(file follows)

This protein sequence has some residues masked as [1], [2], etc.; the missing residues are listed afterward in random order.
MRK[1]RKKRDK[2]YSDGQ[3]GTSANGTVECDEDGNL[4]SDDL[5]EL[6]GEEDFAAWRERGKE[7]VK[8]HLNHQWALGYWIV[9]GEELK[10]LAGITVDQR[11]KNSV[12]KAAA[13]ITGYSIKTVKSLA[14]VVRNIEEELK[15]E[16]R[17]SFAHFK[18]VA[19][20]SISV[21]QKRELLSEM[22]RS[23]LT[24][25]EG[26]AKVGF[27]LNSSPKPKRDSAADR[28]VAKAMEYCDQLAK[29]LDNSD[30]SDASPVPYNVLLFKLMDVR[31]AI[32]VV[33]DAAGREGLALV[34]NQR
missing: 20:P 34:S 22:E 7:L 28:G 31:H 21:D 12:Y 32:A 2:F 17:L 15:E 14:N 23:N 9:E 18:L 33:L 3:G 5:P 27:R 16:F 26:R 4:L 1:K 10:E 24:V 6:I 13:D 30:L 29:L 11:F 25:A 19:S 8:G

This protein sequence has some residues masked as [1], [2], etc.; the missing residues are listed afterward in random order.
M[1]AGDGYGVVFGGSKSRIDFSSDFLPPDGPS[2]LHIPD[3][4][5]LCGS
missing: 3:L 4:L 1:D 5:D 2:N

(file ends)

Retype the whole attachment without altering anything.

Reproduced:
This protein sequence has some residues masked as [1], [2], etc.; the missing residues are listed afterward in random order.
MRK[1]RKKRDK[2]YSDGQ[3]GTSANGTVECDEDGNL[4]SDDL[5]EL[6]GEEDFAAWRERGKE[7]VK[8]HLNHQWALGYWIV[9]GEELK[10]LAGITVDQR[11]KNSV[12]KAAA[13]ITGYSIKTVKSLA[14]VVRNIEEELK[15]E[16]R[17]SFAHFK[18]VA[19][20]SISV[21]QKRELLSEM[22]RS[23]LT[24][25]EG[26]AKVGF[27]LNSSPKPKRDSAADR[28]VAKAMEYCDQLAK[29]LDNSD[30]SDASPVPYNVLLFKLMDVR[31]AI[32]VV[33]DAAGREGLALV[34]NQR
missing: 20:P 34:S 22:E 7:L 28:G 31:H 21:D 12:Y 32:A 2:F 17:L 15:E 14:N 23:N 9:E 18:L 33:L 3:G 5:P 27:R 16:F 26:R 4:L 1:K 10:E 24:V 6:I 13:D 30:L 29:L 11:F 25:A 19:S 8:G

This protein sequence has some residues masked as [1], [2], etc.; the missing residues are listed afterward in random order.
M[1]AGDGYGVVFGGSKSRIDFSSDFLPPDGPS[2]LHIPD[3][4][5]LCGS
missing: 3:L 4:L 1:D 5:D 2:N